Gevo starts isobutanol retrofit of Minnesota ethanol plant

By Holly Jessen | June 01, 2011

The retrofit of the Agri-Energy LLC ethanol plant started on May 31, with a groundbreaking ceremony attended by Gevo Inc. executives as well as U.S. Sen. Amy Klobuchar, Minnesota State Sen. Doug Magnus and Minnesota State Rep. Joe Schomacker. The ethanol plant is expected to be converted to full isobutanol production by June 2012. “Isobutanol made from renewable raw materials can be used to make a variety of everyday products such as rubber, plastics and fuel, and is a versatile solution to help displace our country’s dependency on petroleum and create a biobased economy,” said Patrick Gruber, CEO of Gevo. “Through this retrofit, Gevo is providing a high-value product that supports our nation’s agriculture industry.”

Gevo purchased the plant in September 2010. The plant has 27 employees, the majority of which were employees kept on after the transition, said Jack Huttner, executive vice president of corporate development and public affairs for Gevo. In addition to bring on the ethanol plant employees, Gevo has also been expanding the number of employees working at its headquarters in Englewood, Colo. In all the company employs about 100 people, including administration employees, sales, engineering and research and development employees.

An isobutanol separations unit will be built at the plant, next to the existing facility, Huttner told EPM. Another difference between corn ethanol production is the yeast used. Otherwise, the process is the same with corn as the feedstock and isobutanol as the final product. Although it’s not likely the plant will do a lot of switching back and forth, at the end of each batch it is possible to go back to ethanol production simply by changing the yeast used and turning off the valve to the separations unit, he said.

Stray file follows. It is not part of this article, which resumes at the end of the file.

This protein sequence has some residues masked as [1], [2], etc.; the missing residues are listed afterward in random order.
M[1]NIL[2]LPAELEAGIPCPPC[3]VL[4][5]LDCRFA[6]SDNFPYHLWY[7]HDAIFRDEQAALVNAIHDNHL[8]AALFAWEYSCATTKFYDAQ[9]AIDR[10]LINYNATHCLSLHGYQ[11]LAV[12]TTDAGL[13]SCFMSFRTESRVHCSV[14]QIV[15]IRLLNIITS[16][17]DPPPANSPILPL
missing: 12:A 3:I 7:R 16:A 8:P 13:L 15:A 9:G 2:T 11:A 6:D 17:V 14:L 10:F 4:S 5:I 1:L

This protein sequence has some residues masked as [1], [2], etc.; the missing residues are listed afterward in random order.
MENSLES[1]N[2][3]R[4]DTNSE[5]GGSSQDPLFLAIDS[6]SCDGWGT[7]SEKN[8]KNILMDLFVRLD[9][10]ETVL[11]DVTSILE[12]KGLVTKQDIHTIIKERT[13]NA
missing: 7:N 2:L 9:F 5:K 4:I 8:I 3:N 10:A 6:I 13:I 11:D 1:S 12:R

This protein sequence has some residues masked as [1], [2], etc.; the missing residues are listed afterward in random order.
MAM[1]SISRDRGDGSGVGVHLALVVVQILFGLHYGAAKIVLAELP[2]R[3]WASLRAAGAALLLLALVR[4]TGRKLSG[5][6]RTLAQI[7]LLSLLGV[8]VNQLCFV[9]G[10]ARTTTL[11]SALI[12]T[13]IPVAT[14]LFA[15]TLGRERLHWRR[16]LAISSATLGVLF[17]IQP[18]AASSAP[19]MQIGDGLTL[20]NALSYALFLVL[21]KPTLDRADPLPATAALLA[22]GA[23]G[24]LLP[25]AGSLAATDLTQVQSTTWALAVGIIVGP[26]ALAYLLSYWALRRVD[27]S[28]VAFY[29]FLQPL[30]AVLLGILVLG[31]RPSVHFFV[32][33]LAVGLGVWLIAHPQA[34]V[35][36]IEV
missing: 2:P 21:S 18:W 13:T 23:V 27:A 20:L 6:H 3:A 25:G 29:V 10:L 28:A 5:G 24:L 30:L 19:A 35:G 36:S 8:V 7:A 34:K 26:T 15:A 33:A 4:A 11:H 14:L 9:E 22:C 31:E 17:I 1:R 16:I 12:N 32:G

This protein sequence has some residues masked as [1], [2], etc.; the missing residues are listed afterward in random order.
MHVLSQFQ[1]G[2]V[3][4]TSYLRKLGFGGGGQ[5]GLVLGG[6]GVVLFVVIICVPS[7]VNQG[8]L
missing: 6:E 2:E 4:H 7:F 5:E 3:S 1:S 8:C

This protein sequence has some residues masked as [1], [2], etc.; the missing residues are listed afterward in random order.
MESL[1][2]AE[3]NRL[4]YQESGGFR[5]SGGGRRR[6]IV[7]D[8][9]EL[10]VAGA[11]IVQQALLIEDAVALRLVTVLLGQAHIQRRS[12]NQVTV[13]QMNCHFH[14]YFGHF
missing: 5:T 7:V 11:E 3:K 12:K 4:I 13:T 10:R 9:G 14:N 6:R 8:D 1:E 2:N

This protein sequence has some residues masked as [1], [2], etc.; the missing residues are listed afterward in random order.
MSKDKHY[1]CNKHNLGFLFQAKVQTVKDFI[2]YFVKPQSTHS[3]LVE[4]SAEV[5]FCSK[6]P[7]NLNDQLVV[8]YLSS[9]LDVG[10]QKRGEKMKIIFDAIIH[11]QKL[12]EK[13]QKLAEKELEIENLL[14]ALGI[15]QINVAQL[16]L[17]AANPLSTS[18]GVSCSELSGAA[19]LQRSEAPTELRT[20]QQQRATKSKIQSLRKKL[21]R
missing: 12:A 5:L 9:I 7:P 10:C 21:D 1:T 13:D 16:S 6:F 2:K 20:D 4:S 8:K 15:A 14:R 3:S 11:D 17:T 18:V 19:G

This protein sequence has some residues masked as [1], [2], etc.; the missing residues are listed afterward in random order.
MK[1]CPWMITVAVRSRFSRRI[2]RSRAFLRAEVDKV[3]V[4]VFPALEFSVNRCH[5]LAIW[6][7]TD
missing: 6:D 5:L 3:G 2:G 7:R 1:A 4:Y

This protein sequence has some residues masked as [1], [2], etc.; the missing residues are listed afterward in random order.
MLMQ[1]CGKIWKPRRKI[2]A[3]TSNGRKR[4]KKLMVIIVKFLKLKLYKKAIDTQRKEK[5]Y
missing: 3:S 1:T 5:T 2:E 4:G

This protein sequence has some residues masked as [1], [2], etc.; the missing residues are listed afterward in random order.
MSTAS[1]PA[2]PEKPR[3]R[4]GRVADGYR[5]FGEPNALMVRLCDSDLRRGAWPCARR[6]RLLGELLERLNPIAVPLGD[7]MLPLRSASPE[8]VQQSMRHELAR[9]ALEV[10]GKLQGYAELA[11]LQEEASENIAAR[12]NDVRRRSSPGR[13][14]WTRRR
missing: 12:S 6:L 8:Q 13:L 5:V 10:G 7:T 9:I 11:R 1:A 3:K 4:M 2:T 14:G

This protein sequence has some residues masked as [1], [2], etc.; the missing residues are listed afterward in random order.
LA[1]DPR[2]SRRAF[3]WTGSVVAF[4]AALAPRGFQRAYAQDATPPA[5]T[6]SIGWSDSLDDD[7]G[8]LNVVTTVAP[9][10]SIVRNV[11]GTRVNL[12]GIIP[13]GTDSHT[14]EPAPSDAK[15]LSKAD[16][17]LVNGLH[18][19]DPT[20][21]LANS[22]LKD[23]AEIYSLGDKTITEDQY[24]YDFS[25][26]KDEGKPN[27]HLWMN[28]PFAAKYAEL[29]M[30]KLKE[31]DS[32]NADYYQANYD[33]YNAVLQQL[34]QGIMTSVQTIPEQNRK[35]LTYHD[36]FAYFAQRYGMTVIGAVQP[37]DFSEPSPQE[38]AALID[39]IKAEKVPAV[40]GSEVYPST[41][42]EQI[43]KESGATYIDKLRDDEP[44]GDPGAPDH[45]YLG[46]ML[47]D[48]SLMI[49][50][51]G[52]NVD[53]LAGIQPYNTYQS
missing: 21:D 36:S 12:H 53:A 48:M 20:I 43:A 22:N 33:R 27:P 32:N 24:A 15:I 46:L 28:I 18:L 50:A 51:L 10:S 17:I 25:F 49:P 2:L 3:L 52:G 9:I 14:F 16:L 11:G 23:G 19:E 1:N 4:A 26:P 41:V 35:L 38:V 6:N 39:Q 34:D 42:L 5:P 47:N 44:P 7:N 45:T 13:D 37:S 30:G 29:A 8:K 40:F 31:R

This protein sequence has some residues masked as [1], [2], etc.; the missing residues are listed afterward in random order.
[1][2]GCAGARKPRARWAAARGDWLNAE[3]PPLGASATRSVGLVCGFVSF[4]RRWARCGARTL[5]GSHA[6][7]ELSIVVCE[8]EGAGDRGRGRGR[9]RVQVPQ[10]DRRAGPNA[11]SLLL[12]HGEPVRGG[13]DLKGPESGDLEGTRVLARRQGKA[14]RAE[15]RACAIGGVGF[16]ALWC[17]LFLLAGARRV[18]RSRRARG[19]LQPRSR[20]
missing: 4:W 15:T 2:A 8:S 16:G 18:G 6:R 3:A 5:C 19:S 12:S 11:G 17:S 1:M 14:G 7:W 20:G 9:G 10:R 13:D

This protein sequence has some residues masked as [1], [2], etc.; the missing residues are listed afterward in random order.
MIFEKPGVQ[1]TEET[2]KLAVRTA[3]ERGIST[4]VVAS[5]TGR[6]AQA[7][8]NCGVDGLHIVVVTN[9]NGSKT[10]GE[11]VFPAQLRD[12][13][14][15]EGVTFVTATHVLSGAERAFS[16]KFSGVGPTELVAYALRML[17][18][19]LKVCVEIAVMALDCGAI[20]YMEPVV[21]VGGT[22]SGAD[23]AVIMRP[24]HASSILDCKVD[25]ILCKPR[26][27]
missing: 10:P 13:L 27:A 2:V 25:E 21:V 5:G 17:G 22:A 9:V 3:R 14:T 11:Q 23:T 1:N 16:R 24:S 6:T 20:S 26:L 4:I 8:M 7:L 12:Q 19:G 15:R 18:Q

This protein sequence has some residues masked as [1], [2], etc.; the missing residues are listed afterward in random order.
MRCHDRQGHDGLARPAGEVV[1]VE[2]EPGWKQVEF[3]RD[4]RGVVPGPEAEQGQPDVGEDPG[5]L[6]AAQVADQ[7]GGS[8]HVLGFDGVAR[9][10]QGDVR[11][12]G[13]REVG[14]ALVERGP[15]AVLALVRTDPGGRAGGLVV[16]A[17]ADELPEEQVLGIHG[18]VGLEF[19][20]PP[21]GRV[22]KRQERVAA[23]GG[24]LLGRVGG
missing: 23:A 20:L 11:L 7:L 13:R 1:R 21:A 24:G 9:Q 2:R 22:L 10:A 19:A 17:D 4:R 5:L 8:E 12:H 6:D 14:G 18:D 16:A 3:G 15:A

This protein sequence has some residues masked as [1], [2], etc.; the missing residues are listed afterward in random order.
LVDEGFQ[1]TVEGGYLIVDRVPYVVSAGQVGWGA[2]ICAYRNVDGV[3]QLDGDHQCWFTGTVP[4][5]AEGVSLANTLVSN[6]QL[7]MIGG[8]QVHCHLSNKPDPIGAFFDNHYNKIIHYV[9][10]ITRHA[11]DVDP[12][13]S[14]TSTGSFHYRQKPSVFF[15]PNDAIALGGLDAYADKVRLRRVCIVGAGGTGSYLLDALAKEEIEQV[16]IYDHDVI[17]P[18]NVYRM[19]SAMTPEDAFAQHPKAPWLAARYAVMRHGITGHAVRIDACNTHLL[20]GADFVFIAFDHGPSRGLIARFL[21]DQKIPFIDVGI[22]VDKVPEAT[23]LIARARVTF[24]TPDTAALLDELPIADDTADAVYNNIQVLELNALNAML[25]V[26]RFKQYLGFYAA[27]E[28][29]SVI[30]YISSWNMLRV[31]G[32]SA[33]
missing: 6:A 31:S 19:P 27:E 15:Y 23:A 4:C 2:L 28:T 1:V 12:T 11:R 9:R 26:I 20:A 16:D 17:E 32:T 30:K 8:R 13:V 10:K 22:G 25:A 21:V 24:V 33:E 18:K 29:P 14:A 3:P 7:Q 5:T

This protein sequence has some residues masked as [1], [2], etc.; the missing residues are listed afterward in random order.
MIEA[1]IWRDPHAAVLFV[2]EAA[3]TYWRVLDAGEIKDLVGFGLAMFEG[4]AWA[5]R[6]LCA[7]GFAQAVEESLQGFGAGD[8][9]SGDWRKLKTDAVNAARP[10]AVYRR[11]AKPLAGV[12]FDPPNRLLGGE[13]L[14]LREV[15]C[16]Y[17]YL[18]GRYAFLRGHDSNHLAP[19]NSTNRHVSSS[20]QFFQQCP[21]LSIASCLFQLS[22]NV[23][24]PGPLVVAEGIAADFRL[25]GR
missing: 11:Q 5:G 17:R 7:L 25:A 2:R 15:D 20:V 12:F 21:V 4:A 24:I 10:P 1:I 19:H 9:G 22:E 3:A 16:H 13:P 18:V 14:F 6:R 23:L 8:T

When the retrofit is completed the plant will produce about 18 MMgy isobutanol compared to the 22 MMgy of ethanol it produces today. However, because isobutanol has higher energy content than ethanol, the total Btu produced will be the same, the company says.

The company believes isobutanol is a “frontrunner in the race to end the United States’ dependency on petroleum.” It is a drop-in replacement for a variety of products and can be sold as either a solvent chemical or a fuel blendstock. It can also be converted into four-carbon building blocks called butenes which can be used to make 100 percent of all hydrocarbon fuels and 40 percent of all petrochemicals.